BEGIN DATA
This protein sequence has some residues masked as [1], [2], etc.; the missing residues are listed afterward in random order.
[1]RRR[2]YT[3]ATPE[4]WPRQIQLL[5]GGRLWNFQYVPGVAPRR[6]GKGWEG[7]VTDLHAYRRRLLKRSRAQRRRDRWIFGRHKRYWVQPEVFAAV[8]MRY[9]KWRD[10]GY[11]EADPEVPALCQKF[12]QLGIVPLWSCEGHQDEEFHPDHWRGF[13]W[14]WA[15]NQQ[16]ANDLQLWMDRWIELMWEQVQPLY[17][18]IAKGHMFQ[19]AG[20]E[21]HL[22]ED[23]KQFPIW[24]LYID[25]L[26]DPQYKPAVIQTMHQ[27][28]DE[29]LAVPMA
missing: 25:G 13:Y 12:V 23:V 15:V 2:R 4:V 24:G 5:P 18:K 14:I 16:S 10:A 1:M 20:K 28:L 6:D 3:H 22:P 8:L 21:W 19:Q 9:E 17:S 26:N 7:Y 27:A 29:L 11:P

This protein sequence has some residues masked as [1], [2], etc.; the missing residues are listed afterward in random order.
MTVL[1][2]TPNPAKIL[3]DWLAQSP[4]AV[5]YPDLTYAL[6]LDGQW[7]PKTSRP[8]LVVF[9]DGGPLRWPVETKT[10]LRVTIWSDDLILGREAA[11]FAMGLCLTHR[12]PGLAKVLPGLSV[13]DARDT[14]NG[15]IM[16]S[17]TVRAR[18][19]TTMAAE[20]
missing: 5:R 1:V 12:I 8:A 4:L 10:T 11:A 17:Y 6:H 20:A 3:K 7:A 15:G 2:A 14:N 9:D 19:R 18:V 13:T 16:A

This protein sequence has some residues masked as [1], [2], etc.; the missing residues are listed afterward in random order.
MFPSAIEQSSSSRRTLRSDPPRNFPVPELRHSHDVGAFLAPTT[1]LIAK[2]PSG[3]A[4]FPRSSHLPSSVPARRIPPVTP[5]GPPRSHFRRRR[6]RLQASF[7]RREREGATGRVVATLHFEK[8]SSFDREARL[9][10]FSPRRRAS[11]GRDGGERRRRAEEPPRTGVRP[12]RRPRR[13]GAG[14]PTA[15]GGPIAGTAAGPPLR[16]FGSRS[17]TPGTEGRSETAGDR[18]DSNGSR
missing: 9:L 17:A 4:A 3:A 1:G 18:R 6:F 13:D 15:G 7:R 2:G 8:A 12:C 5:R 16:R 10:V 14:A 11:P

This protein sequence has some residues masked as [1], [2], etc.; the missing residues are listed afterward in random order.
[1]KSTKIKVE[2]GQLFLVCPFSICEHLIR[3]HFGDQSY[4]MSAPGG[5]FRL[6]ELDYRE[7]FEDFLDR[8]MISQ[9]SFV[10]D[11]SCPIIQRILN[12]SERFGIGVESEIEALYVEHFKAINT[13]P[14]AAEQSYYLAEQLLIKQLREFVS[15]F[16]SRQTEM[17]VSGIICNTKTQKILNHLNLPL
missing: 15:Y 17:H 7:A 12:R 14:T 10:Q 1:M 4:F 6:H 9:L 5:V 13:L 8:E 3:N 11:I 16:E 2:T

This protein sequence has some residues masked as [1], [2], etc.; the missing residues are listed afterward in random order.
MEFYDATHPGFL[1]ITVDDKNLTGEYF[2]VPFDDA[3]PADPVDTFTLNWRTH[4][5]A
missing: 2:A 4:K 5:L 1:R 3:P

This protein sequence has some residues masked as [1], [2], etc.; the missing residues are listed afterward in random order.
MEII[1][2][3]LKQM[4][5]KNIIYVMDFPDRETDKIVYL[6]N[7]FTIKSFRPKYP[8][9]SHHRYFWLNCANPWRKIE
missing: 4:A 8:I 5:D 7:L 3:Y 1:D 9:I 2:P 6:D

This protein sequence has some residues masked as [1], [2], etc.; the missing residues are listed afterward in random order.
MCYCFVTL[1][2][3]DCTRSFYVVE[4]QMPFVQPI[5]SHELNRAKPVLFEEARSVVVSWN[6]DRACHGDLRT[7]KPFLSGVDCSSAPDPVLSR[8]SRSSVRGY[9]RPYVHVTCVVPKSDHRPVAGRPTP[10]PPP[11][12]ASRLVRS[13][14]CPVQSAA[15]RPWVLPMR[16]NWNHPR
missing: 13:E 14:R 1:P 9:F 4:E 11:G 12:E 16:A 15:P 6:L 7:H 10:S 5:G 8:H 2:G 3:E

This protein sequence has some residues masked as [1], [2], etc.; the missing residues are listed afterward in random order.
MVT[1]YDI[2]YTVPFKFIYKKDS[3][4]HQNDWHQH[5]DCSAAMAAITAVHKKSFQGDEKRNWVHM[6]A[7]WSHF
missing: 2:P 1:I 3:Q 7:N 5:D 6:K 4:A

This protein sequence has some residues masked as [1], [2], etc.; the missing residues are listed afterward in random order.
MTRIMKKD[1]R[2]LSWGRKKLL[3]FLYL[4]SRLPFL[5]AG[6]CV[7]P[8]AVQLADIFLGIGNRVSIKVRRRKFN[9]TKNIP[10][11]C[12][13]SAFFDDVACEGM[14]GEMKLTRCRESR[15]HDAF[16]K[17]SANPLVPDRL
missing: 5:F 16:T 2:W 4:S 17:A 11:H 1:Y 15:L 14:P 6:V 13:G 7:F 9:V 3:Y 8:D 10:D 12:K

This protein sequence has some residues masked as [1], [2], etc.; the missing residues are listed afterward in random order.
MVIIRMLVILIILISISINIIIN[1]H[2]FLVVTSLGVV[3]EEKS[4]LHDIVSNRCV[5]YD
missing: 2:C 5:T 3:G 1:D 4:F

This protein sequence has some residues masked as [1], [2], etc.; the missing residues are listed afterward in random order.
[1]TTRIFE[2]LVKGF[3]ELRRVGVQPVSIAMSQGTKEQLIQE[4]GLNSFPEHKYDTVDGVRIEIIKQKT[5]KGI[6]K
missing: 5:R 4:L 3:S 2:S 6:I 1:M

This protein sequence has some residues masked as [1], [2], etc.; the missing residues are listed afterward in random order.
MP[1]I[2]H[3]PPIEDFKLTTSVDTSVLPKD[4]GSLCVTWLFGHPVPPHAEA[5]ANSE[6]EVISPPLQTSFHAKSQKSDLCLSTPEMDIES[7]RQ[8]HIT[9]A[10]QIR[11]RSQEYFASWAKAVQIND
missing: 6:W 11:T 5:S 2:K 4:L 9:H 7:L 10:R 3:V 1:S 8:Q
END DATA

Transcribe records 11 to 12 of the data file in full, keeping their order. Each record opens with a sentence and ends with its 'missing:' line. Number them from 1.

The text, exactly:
This protein sequence has some residues masked as [1], [2], etc.; the missing residues are listed afterward in random order.
[1]TTRIFE[2]LVKGF[3]ELRRVGVQPVSIAMSQGTKEQLIQE[4]GLNSFPEHKYDTVDGVRIEIIKQKT[5]KGI[6]K
missing: 5:R 4:L 3:S 2:S 6:I 1:M

This protein sequence has some residues masked as [1], [2], etc.; the missing residues are listed afterward in random order.
MP[1]I[2]H[3]PPIEDFKLTTSVDTSVLPKD[4]GSLCVTWLFGHPVPPHAEA[5]ANSE[6]EVISPPLQTSFHAKSQKSDLCLSTPEMDIES[7]RQ[8]HIT[9]A[10]QIR[11]RSQEYFASWAKAVQIND
missing: 6:W 11:T 5:S 2:K 4:L 9:H 7:L 10:R 3:V 1:S 8:Q